Better prioritize items and make decisions as a group. The Dot Voting Template helps you bring teams to an agreement effortlessly.
About the Dot Voting Template
Dot voting (also known as “sticker voting,” “dotmocracy,” or “voting with dots”) helps teams improve decision-making, making sure every voice is heard and taken into account. A dot voting method is also an excellent tool when teams need to prioritize what action to take first when presented with many different options.
Keep reading to learn more about the Dot Voting Template.
What is dot voting
Dot voting is different from the default “one-share” or “one-vote” rule. Instead, each person in the group is given as many votes (or “points”) as can be filled. Those votes can either be cast for one idea or distributed among many ideas. Consider all votes equally since the aim is to reach an agreement quickly.
Think of dot voting as a survey or polling method to understand what ideas or tasks a team considers the highest priority. Cast votes by posting a dot next to the preferred option.
Everyone on your team must dot vote simultaneously rather than in turns. This helps reveal group priorities rather than the opinion of the most influential team member.
The dot voting facilitator or team manager counts the final votes at the end of the timed voting session. They can point to preferred ideas, ranking them in priority by going in the highest number of dot votes.
When to use a Dot Voting Template
Many product and UX design teams use the Dot Voting Template to prioritize tasks or agree on a direction to take for a high-stakes project. Other teams can also benefit from the dot voting method, especially when there is a need for consensus in a project.
To facilitate a dot voting session, you can copy this Dot Voting Template and use it on a new board or add it to any other existing Miro board.
First, select all elements on the board using Ctrl+A/Cmd+A shortcut. Then you can copy and paste onto your preferred Miro Board (or any Miro Board element) using Ctrl+C (copy) and Ctrl+V (paste).
How to apply the dot voting method
Product and UX teams use Dot voting during sprint retrospectives. This method can often lead to false or confusing results, so it’s best to keep a few tips in mind to make this method fair and valuable for everyone.
Avoid “group think” No dot voter should feel pressured to add dots to the most popular item – instead, they should vouch for what they think is worth prioritizing.
Look for the “lowest resistance” – not just the greatest approval The options with the highest acceptance level in the group are those with the highest acceptance dot votes and the lowest number of resistance dot votes (you can allocate a color, such as red, to represent negative votes).
Avoid similar-sounding options Try to spot these options earlier – ideally, combine specific and similar-sounding ideas to a single option. For example, instead of choosing between a fruit basket and six different cookies, turn the options into either a fruit basket or cookies.
Keep the number of options as low as possible Do an options audit before voting to avoid team or voter overwhelm.
Clarify expectations beforehand What are your goals and criteria for voting? Make sure everyone knows before dot voting.
Create your own Dot Voting exercise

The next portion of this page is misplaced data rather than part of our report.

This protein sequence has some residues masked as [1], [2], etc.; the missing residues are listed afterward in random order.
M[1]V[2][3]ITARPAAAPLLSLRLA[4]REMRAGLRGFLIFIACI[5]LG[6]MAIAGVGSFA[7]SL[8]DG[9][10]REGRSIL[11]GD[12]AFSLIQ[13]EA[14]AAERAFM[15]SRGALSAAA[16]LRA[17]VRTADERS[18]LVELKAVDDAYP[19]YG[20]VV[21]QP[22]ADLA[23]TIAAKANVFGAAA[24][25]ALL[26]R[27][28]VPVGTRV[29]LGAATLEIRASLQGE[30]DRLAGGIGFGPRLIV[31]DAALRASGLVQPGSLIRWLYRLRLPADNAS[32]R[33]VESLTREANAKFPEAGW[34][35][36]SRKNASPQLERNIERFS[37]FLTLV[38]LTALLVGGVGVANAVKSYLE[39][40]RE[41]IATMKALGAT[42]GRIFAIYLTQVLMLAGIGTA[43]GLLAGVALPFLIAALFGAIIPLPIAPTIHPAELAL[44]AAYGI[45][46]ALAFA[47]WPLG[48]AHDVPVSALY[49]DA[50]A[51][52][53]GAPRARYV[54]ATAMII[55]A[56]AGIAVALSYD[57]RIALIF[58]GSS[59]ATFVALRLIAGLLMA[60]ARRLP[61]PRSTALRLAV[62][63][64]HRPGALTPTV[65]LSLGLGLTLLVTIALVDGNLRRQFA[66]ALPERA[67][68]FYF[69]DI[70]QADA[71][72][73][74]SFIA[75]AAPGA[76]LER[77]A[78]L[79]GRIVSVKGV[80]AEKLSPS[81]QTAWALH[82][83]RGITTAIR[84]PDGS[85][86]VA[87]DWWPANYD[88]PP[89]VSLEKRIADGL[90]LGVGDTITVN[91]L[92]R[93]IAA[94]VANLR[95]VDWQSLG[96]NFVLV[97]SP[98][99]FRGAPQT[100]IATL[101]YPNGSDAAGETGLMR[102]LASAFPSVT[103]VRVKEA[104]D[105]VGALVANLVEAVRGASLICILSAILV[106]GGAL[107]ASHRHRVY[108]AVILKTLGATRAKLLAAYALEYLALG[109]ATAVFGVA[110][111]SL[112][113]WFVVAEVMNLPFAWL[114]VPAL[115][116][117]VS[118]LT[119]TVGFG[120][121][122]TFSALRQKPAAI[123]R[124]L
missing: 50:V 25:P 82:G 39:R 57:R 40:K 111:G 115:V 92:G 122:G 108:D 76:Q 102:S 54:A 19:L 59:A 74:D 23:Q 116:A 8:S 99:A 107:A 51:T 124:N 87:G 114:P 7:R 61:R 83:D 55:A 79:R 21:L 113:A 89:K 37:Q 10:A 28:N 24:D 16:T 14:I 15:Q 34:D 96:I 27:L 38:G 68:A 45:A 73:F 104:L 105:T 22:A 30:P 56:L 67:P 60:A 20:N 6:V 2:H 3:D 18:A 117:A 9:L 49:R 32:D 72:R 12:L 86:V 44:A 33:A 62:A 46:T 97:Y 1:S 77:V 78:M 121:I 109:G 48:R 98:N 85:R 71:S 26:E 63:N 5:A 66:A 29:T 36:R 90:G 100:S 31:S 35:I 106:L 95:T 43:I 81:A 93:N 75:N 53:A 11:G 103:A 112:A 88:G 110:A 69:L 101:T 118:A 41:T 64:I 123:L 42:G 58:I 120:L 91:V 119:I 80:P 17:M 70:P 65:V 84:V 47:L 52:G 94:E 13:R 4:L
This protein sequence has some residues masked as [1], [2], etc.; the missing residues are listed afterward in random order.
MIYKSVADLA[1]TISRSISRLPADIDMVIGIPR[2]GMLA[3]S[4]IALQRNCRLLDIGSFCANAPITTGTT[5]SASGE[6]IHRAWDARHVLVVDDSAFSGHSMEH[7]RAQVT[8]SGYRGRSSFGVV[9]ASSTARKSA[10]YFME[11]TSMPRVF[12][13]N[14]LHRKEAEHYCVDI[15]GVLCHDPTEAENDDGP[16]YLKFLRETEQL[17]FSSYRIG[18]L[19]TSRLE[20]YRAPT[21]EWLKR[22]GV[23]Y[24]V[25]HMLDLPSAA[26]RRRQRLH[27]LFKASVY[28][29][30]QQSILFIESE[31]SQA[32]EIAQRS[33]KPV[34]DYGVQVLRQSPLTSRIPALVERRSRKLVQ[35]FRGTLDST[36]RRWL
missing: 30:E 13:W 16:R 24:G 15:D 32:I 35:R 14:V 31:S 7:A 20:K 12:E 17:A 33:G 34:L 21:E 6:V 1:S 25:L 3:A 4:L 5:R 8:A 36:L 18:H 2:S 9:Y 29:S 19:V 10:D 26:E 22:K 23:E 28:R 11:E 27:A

Making your own dot voting exercise is easy. Miro’s whiteboard tool is the perfect canvas to create and share them. Get started by selecting the Dot Voting Template, then take the following steps to make one of your own.
1. Be clear about your voting goals
Remind your team about why you’re voting and what you'll use the results for. Remind your team how many equal votes everyone has – remember, everyone always has more than one in a typical dot voting session.
2. Let your team know about voting criteria and constraints
Will the vote be going towards deciding potential product features? In that case, your developers may lean toward feasibility as criteria, whereas designers would vote based on user impact. Revisit the best practices listed in the “how to apply” section to ensure your ideas suit the criteria you’ll be voting for.
3. Vote as a team
Use it to give everyone a chance to vote in silence. The conversation should only restart after everyone has finished voting. No one should be influencing each other to vote a particular way during the quiet voting time, either.
4. Calculate the results
The manager or group facilitator can now count the votes after the team has voted. As a team, you can discuss why the most highly ranked ideas or solutions were picked and map out the next steps.
5. Narrow down your options and revote if needed
Noticed you have a tie between two ideas? Still, think you have too many options to choose from? To reestablish a clear winner, you can revote by distributing the same number of votes to narrow down your top options again.
How does dot voting work?
After you have all the options that need to be chosen or prioritized on the board, calculate how many votes each team member will have. A good practice is that the dots for each person equal 25% of the total options on the board. Then, set the rules for the voting. Afterward, set the timer and ask people to cast their votes. Finalize the session, counting the votes and discussing with your team the results of the voting session, e.g. what to prioritize based on the majority of the votes.
Which teams should use dot voting?
Dot voting is popular amongst UX designers and product teams, but any other team can benefit from it. This methodology is a great tool for making decision-making more equal, and it brings effectiveness to sprint planning and prioritization of tasks.